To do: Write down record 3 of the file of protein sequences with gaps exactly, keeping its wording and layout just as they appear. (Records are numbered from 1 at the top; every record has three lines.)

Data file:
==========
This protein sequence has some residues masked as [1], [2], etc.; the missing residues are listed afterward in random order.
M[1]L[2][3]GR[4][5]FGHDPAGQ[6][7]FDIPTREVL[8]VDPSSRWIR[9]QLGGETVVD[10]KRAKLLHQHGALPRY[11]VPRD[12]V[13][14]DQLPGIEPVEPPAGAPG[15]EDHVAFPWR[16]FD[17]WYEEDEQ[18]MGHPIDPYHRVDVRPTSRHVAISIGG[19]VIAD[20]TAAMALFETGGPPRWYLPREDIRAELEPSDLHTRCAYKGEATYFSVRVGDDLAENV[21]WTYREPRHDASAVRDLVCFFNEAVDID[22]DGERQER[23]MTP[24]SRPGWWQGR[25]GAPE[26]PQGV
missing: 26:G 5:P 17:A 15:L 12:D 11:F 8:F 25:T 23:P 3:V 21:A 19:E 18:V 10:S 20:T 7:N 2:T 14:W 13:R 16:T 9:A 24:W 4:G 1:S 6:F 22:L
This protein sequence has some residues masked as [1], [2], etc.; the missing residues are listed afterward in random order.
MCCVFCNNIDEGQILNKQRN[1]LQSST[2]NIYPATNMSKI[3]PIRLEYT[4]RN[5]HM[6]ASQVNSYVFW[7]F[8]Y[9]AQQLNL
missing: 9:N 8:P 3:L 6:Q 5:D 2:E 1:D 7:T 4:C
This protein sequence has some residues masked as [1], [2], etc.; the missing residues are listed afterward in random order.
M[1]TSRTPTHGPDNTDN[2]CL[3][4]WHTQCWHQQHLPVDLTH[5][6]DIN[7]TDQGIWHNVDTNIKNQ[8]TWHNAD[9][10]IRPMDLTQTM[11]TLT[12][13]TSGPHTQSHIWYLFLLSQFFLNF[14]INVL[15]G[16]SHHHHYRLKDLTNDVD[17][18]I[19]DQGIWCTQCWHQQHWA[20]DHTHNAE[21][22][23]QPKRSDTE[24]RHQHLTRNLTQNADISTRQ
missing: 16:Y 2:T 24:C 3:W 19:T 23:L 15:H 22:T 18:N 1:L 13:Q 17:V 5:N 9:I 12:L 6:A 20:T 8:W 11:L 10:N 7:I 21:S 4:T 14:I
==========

This protein sequence has some residues masked as [1], [2], etc.; the missing residues are listed afterward in random order.
M[1]TSRTPTHGPDNTDN[2]CL[3][4]WHTQCWHQQHLPVDLTH[5][6]DIN[7]TDQGIWHNVDTNIKNQ[8]TWHNAD[9][10]IRPMDLTQTM[11]TLT[12][13]TSGPHTQSHIWYLFLLSQFFLNF[14]INVL[15]G[16]SHHHHYRLKDLTNDVD[17][18]I[19]DQGIWCTQCWHQQHWA[20]DHTHNAE[21][22][23]QPKRSDTE[24]RHQHLTRNLTQNADISTRQ
missing: 16:Y 2:T 24:C 3:W 19:T 23:L 15:H 22:T 18:N 1:L 13:Q 17:V 5:N 9:I 12:L 6:A 20:T 8:W 11:L 10:N 7:I 21:S 4:T 14:I